Does a Last Will & Testament Need to Be Notarized in California?

By Jeffry Olson, J.D.

Does a Last Will & Testament Need to Be Notarized in California?

By Jeffry Olson, J.D.

California, unlike other states, doesn't require that the testator's signature be notarized in order for any will to be valid. However, there might be other requirements for whether or not it's considered a valid legal document in California, such as having witnesses present when it is signed. These requirements are dependent on the type of will being created.

Woman sitting on couch using laptop

Requirements Dependent on How the Will Is Created

A will drafted in California—whether it is handwritten, typewritten, prepared by someone else, or created online—does not require notarization. The probate laws, however, do have various requirements depending on how it is created.

While the requirements differ, keep in mind that preparing multiple might cause issues when it comes to determining which one is the most recent and valid for execution. That is why it is important to destroy your first version if you intend on drafting a new one. Below are some additional requirements to adhere to when drafting a will.

Handwritten Wills

In the state of California, a handwritten will, also known as a holographic will, is valid pursuant to California Probate Code section 6111. This statute requires that the material provisions of the testament, as well as the signature, be in the handwriting of the testator. They don't need to be witnessed because the signature of the testator is sufficient.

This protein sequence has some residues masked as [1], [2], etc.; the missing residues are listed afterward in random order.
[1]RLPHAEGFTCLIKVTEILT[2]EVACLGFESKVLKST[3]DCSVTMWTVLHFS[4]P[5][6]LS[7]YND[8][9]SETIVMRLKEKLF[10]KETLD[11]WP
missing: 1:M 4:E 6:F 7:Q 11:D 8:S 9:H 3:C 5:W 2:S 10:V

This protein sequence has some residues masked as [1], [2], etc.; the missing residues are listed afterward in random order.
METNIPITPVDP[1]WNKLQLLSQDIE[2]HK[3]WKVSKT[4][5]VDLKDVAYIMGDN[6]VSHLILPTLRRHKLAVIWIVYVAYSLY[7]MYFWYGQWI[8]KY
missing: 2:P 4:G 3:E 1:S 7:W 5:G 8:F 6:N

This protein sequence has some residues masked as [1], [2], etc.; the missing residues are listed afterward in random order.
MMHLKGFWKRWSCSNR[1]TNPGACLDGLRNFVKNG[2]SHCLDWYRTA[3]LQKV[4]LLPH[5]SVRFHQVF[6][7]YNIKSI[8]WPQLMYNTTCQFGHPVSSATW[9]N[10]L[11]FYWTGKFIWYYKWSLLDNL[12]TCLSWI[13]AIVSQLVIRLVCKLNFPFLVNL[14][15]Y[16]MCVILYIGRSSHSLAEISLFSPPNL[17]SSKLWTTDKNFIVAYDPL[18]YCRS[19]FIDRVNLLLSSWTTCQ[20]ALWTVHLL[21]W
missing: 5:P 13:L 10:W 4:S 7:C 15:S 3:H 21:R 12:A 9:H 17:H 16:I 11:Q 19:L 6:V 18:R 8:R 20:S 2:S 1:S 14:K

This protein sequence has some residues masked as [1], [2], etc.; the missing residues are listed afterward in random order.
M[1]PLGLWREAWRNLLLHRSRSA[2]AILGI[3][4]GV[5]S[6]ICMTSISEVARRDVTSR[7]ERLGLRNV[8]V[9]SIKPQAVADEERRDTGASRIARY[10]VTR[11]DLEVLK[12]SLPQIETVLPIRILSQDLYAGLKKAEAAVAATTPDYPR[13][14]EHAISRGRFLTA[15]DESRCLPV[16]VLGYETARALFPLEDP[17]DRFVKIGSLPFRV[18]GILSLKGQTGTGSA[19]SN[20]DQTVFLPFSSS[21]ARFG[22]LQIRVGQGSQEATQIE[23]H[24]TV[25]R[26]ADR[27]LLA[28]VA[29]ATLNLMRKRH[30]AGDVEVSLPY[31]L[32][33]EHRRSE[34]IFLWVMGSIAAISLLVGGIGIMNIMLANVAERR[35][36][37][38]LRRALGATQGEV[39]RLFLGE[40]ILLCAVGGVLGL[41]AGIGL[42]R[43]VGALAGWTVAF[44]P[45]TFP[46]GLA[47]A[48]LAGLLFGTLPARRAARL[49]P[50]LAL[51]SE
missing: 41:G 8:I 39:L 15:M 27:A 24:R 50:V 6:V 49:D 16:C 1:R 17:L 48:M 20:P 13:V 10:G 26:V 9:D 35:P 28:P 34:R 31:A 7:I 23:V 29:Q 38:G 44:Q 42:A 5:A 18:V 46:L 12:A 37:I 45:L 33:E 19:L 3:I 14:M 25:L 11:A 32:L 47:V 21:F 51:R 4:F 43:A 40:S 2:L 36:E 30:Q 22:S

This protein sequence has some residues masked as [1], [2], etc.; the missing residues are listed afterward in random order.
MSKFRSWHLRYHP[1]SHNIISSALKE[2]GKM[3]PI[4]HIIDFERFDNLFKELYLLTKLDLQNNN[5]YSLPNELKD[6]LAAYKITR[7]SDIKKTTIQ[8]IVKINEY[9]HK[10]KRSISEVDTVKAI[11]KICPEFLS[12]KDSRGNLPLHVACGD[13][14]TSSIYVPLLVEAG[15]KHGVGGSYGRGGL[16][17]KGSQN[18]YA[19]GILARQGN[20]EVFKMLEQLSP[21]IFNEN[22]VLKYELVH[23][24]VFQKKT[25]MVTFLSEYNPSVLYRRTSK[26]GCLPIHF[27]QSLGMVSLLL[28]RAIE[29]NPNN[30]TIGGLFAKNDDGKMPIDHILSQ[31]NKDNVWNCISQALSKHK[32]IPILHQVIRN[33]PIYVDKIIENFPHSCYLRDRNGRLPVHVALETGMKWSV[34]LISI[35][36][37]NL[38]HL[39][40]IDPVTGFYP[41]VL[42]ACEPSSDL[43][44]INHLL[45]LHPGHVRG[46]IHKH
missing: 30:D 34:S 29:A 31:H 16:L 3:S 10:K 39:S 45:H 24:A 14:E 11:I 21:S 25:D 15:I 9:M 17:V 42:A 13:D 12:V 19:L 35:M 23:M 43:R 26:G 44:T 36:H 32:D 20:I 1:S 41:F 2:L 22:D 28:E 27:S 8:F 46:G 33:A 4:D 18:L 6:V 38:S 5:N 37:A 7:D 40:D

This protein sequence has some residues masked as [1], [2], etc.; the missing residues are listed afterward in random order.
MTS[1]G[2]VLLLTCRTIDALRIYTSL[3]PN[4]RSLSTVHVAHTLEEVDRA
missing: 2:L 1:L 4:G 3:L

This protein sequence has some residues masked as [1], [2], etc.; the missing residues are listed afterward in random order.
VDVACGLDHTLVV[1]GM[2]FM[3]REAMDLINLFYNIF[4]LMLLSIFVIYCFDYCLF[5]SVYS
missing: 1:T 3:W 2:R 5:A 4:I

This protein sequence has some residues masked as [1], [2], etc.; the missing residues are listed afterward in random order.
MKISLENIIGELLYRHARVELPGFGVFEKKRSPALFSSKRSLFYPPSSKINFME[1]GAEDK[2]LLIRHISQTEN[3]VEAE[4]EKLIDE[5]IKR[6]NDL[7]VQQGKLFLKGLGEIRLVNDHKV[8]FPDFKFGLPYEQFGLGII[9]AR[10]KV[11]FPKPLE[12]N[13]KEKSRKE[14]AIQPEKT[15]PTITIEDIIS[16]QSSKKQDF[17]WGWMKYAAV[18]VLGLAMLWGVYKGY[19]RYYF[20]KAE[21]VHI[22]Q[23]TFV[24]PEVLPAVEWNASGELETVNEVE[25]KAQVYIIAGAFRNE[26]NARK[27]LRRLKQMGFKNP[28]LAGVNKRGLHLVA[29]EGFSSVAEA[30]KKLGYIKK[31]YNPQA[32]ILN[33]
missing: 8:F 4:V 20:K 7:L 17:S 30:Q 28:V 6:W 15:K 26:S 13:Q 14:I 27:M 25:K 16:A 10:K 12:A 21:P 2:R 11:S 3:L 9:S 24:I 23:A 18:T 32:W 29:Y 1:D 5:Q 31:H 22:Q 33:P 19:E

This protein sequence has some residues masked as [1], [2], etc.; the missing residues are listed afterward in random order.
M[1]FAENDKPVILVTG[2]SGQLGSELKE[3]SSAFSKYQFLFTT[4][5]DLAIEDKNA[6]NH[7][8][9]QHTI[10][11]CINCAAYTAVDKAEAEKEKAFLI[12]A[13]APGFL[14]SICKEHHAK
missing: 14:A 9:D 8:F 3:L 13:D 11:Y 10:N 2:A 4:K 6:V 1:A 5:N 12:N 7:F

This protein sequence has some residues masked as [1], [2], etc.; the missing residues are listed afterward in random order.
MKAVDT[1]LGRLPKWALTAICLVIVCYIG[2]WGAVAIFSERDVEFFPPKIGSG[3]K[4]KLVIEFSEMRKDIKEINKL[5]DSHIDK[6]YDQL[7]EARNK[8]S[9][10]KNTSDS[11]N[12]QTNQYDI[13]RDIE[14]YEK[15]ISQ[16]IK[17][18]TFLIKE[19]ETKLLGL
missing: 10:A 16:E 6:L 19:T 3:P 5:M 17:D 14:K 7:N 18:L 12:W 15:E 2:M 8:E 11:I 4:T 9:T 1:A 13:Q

While not required, it is important that the document is dated. According to Section 6111, if it isn't dated and its provisions conflict with the ones set forth in another version, or it is established that the testator lacked capacity during drafting it, then it might be found invalid. Further, the statute goes on to state that testamentary intent may be established either in the handwriting of the testator or "as part of a commercially printed form will." For these reasons, the testator should date a handwritten will to avoid potential problems with its validity.

Even a late discovered holographic will is valid in the state of California when it meets the legal requirements.

Typewritten or Prepared Wills

A will prepared by an attorney or typewritten by the testator is valid. However, California Probate Code section 6110 does require that this type is signed. While the testator typically signs the document, Section 6110 allows it to be signed by someone else in the presence of and at the direction of the testator or by a conservator appointed pursuant to a valid court order. When reviewing a typewritten or prepared will, review any court orders issued previously.

For typewritten or prepared documents, at least two witnesses must sign indicating that they witnessed the signature and are aware that the document being signed is the testator's will.

Online Wills

There are several different online forms and programs that can be used to draft a will. In the state of California, a testator can draft one online, with or without the assistance of another party. Thereafter, the testator must print and sign the document in front of at least two people, who also must sign the document attesting to the testator's signature.

Before creating a will, the testator should first determine which type is the most appropriate and then ensure that the probate laws and other requirements are followed to prevent issues with its validity. It's also important to note that the witnesses signing the will must know exactly what they are signing, as they may be brought to testify during probate if it's ever challenged.

This portion of the site is for informational purposes only. The content is not legal advice. The statements and opinions are the expression of author, not LegalZoom, and have not been evaluated by LegalZoom for accuracy, completeness, or changes in the law.

Protect your loved ones.

Start my estate plan